My Web Doesn't Like Your Enterprise, at Least While it's More Fun

The other day Jesse posted a call for participation for the next Velocity Web Operations Conference. My background is in the enterprise space, so, despite Velocity’s web focus, I wondered if there might not be interest in a bit of enterprise participation. After all, enterprise data centers deal with the same “Fast, Scaleable, Efficient, and Available” imperatives. I figured there might be some room for the two communities to learn from each other. So, I posted to the internal Radar author’s list to see what everyone else thought.

Mostly silence. Until Artur replied with this quote from one of his friends employed at a large enterprise: “What took us a weekend to do, has taken 18 months here.” That concise statement seems to sum up the view of the enterprise, and I’m not surprised. For nearly six years I’ve been swimming in the spirit-sapping molasses that is the Department of Defense IT Enterprise so I’m quite familiar with the sentiment. I often express it myself.

We’ve had some of this conversation before at Radar. In his post on Enterprise Rules, Nat used contrasting frames of reference to describe the web as your loving dear old API-provisioning Dad, while the enterprise is the belt-wielding standing-in-the-front-door-when-you-come-home-after-curfew step father.

While I agree that the enterprise is about control and the web is about emergence (I’ve made the same argument here at Radar), I don’t think this negative characterization of the enterprise is all that useful. It seems to imply that the enterprise’s orientation toward control springs fully formed from the minds of an army of petty controlling middle managers. I don’t think that’s the case.

I suspect it’s more likely the result of large scale system dynamics, where the culture of control follows from other constraints. If multiverse advocates are right and there are infinite parallel universes, I bet most of them have IT enterprises just like ours; at least in those shards that have similar corporate IT boundary conditions. Once you have GAAP, Sarbox, domain-specific regulation like HIPAA, quarterly expectations from “The Street,” decades of MIS legacy, and the talent acquisition realities that mature companies in mature industries face, the strange attractors in the system will pull most of those shards to roughly the same place. In other words, the IT enterprise is about control because large businesses in mature industries are about control. On the other hand, the web is about emergence because in this time, place, and with this technology discontinuity, emergence is the low energy state.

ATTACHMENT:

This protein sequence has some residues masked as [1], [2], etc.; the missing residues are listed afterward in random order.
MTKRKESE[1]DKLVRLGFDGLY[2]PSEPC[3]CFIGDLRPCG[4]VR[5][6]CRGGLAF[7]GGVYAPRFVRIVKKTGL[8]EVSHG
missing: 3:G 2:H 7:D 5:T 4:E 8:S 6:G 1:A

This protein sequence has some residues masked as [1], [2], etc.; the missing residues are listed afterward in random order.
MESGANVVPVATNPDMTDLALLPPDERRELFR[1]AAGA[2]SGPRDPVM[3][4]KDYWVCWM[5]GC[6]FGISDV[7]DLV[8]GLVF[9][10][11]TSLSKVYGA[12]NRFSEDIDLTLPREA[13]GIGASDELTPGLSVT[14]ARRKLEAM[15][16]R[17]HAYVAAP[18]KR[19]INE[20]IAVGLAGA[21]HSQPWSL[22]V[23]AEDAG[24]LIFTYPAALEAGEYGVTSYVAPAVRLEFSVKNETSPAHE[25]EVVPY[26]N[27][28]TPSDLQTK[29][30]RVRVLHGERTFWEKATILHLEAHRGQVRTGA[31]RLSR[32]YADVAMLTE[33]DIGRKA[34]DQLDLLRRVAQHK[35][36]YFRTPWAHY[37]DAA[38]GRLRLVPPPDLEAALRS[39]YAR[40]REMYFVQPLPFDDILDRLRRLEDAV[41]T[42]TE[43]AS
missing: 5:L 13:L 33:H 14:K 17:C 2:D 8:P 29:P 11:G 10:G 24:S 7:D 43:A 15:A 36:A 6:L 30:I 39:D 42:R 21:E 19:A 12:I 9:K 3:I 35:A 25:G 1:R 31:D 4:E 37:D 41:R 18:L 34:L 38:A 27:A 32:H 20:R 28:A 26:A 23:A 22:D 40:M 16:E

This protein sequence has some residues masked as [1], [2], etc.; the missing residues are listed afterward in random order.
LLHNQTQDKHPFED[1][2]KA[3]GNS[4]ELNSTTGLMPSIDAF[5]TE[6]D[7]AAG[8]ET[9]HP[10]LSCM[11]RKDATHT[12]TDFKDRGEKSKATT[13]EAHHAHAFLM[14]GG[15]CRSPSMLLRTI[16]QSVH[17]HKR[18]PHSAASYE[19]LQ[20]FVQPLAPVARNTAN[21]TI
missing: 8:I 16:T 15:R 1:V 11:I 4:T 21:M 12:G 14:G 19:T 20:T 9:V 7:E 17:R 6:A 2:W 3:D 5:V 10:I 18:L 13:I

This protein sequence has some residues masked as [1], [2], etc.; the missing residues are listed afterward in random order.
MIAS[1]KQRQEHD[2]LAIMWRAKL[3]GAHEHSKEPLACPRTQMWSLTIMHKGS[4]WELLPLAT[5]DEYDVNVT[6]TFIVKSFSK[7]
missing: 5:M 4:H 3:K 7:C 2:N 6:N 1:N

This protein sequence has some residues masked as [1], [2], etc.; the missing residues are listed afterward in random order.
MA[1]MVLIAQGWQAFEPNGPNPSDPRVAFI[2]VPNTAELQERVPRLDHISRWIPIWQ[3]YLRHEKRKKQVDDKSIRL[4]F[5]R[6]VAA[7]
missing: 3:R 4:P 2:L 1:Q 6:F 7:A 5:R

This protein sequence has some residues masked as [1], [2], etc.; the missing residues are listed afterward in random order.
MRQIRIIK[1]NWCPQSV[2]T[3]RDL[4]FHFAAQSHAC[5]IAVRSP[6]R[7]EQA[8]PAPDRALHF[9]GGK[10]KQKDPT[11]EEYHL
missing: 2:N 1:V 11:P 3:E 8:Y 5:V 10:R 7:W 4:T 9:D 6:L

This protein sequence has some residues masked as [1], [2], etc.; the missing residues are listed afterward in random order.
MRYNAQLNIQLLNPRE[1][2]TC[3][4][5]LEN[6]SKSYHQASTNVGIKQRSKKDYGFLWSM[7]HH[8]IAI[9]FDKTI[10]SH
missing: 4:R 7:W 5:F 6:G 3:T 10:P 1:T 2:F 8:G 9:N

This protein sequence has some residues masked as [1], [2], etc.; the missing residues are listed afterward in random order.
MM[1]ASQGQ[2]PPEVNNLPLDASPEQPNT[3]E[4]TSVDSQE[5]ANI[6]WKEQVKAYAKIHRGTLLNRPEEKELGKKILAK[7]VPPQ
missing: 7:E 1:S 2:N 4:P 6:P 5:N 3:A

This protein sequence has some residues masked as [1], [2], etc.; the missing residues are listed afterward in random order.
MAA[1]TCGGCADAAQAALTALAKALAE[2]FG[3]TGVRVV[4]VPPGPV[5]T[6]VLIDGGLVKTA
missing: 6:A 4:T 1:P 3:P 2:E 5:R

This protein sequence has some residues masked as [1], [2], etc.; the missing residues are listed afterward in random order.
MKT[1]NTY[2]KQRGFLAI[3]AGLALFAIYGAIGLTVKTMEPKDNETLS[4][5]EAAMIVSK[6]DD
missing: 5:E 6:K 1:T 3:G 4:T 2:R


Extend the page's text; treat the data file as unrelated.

Also, as Artur acknowledged in a follow up email to the list, no matter what business you’re in, it’s always more fun to be delivering the product than to be tucked away in a cost center. On the web, bits are the product. In the enterprise bits are squirreled away in a supporting cost center that always needs to be ten percent smaller next year.

Anyway, with all of this in mind, I went online and watched some of last year’s Velocity talks on video. I wanted to get my own sense of whether an enterprise point of view might add something to the proceedings or whether it simply missed the mark.

The message in the talks seemed to distill down to “this stuff is serious; it’s important to be disciplined at it; and it’s not just a sideline, it’s critical to the business.” Hello! That’s the enterprise talking. Watching the video I could almost hear that Enterprise Step Dad slapping his belt into the palm of his hand while muttering “governance” and “zero baseline budgeting” under his breath. Wait a few more years until all your expensive pre-depreciation legacy infrastructure meets the declining margins of a maturing industry, and presto, you’ll have an enterprise too.

“The web is great and the enterprise sucks” sentiment that Nat captured in his post (and that I sometimes spout myself in various guises) made me think of this quote about George Orwell. He had a penchant for complaining about the conformity of little English towns: